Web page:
After experiencing COVID-19-related restrictions and enduring inflationary pressures in 2018, the beer industry hopes to return to more stability in 2023. However, brewers face many challenges, including competition from within and beyond the category, as RTDs continue to increase their market share. As such, brewers must remain focused on innovation and constantly deliver value to consumers.
The global beer industry is transforming to accommodate changing consumer needs. The wellness trends drive demand for lower sugar and calorie content, less or no alcohol, more plant-based ingredients, eco-friendly sourcing and manufacturing, and sensory-enhanced options.
Additionally, consumer preference for smaller bottles pushes breweries to rethink packaging and design. Brewing technology is also evolving, with breweries experimenting with new techniques to deliver more nuanced flavors and bolder aromas. For example, brewers utilize extract concentrates packed with thiols, providing bright and tropical fragrances. In addition, breweries are working with yeast manufacturers to engineer strains that promote the production of specific compounds.
Breweries need to understand their target markets and identify their most valued customers as this industry continues to evolve. This will enable them to tailor their offerings to meet consumer demands. Moreover, breweries can use data to create and distribute targeted campaigns. This will help them increase their brand awareness and boost sales.
With consumers turning to online shopping, breweries must invest in digital marketing. This will allow them to reach a wider audience and improve customer service. Furthermore, e-commerce will enable breweries to establish direct relationships with their customers. Moreover, it will help them reduce their operating costs and increase profitability.
Although the IPA remains at the top of the beer hierarchy, its position may be challenged by health and wellness trends shifting away from hop-heavy flavors to lighter lagers. In response, some breweries offer sweeter, more approachable hazy IPAs to appeal to health-conscious drinkers. Other breweries focus on traditional European styles, creating lagers with creative twists to appeal to new-age consumers.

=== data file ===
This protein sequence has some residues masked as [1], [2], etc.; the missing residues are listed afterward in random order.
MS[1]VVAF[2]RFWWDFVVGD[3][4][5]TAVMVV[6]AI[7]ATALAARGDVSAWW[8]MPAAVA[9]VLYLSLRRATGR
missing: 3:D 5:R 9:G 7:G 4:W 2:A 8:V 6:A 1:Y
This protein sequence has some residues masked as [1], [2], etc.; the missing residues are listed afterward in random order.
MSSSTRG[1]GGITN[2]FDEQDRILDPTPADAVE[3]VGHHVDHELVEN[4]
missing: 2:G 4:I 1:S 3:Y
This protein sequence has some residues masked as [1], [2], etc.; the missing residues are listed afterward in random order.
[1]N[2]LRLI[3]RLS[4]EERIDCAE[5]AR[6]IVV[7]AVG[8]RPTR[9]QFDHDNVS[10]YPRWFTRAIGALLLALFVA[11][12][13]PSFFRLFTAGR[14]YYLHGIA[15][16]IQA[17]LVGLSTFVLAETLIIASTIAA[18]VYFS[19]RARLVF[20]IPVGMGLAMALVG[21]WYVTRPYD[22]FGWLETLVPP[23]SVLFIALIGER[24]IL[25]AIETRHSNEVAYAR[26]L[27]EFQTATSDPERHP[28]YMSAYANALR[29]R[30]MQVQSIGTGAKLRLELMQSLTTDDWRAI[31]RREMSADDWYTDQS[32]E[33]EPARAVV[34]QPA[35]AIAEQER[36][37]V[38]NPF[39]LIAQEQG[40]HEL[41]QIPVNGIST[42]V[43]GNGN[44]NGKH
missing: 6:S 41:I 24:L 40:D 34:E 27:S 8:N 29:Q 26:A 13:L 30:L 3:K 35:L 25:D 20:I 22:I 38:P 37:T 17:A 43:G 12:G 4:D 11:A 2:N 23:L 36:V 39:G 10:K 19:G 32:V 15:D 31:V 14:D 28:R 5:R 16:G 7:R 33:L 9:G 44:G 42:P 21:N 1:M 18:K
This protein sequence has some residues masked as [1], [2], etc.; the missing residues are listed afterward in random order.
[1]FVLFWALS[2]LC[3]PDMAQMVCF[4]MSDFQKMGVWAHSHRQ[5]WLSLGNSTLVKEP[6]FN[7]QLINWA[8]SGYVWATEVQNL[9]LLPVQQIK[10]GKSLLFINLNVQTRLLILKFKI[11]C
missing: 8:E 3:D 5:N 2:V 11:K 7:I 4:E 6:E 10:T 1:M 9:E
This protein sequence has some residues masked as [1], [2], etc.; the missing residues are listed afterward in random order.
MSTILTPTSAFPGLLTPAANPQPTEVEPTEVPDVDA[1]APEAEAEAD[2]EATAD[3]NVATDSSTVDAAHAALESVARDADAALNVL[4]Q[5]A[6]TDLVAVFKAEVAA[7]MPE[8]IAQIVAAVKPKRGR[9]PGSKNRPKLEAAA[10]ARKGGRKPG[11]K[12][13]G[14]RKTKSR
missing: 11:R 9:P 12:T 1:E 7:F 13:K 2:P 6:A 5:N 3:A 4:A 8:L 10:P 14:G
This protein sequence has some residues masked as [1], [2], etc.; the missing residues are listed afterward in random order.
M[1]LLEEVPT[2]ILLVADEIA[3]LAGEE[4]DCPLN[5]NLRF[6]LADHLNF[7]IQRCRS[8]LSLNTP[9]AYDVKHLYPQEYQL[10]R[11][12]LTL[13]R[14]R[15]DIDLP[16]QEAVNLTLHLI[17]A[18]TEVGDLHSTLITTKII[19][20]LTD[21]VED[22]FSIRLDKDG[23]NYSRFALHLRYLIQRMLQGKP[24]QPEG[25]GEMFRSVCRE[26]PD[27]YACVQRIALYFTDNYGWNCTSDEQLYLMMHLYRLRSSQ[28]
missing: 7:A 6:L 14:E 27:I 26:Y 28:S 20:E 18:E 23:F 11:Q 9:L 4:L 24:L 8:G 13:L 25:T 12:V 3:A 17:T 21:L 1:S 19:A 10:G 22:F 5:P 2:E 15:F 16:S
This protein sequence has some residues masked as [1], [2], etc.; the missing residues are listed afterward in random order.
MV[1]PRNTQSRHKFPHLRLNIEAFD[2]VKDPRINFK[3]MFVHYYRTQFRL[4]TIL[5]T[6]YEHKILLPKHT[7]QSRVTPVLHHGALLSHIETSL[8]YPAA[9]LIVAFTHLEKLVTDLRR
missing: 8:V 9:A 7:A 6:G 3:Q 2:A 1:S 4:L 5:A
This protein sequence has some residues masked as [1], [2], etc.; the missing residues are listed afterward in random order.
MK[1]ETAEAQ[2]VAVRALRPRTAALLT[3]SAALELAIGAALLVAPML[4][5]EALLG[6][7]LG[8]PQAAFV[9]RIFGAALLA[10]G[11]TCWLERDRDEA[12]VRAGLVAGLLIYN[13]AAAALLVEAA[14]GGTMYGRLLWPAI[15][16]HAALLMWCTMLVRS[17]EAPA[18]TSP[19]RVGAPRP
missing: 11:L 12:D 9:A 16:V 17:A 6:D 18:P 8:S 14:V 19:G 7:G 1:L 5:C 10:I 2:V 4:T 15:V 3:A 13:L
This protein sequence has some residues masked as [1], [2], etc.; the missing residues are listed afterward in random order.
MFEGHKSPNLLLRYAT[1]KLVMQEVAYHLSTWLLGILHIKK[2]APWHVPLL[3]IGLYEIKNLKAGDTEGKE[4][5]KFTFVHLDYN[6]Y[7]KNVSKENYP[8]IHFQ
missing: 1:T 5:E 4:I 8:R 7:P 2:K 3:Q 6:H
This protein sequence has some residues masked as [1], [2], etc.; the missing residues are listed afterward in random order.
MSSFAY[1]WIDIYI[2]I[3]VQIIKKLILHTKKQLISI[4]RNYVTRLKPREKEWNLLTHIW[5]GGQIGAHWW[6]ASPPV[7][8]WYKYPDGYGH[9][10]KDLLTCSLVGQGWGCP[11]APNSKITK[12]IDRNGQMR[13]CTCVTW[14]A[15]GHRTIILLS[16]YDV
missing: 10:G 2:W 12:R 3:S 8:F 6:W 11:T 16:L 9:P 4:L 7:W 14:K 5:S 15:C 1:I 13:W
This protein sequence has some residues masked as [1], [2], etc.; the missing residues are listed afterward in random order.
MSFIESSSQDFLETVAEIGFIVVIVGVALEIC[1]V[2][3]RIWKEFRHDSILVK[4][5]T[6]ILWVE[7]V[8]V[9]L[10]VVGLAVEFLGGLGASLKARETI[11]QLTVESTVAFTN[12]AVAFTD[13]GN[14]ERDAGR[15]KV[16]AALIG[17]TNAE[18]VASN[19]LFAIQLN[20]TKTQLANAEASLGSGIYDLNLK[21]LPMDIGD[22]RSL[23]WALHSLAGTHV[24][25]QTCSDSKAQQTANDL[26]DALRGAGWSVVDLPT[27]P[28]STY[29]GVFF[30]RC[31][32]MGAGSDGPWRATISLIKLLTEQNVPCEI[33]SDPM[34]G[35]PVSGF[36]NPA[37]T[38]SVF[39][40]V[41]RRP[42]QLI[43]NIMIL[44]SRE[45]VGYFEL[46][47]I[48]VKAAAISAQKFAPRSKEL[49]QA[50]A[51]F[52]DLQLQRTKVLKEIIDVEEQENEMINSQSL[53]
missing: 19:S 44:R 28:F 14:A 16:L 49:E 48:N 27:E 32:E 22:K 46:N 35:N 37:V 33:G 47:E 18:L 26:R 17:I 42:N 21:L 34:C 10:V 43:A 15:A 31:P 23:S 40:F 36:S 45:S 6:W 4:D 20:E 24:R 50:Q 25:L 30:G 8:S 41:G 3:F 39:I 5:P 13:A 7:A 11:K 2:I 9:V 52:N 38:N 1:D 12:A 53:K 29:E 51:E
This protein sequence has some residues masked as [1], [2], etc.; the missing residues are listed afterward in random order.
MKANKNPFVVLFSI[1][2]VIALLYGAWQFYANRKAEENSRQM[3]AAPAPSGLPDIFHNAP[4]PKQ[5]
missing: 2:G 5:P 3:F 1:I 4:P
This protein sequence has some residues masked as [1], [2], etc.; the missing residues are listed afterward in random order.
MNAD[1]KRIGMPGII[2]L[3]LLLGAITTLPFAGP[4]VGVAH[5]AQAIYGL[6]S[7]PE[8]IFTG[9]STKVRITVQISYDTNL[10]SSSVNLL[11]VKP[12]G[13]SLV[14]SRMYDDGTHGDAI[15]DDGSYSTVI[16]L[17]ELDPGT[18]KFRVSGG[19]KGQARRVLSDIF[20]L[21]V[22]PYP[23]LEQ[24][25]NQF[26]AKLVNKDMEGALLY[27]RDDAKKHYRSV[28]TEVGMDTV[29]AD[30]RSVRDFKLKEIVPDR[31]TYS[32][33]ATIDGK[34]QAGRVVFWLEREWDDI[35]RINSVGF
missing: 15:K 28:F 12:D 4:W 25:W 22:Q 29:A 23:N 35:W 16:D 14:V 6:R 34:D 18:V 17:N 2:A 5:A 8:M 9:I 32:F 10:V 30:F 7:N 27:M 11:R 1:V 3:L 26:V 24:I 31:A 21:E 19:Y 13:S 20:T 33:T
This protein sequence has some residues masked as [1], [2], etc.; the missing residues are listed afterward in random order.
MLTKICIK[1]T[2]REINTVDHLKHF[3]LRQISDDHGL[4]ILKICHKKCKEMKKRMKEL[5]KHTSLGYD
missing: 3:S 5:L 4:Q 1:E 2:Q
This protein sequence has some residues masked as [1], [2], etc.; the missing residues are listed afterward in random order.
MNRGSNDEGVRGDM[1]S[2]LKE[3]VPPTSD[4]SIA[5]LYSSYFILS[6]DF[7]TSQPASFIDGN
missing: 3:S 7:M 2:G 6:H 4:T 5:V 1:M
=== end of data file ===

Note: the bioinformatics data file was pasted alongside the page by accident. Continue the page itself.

With China reopening its borders, on-premise beer sales are expected to recover in 2023, primarily for craft breweries that depend heavily on this channel. This will be a boon for the industry, which suffered during the pandemic due to the impact of travel restrictions and quarantine requirements. Despite the economic environment, the premiumization of the beer category will likely endure as more drinkers buy higher-end brands and spend more on on-premise experiences.
Embracing Sustainability: A Growing Consumer Demand
Recently, sustainability has become a critical concern for consumers across various industries. As a result, craft beer enthusiasts are increasingly seeking out breweries that prioritize environmentally friendly practices. Breweries implementing sustainable initiatives, such as water conservation, renewable energy sources, and recyclable packaging, will likely gain a competitive edge in 2023. Craft beer marketing should highlight these sustainability efforts to resonate with eco-conscious consumers.
Leveraging Social Media Influencers
Social media continues to dominate the marketing landscape, and craft beer breweries are tapping into the power of social media influencers to reach a wider audience. Influencers with a genuine passion for craft beer can create engaging content, share their experiences, and provide recommendations to their followers. Breweries can leverage their reach and credibility by partnering with influencers, driving brand awareness, and enticing new customers.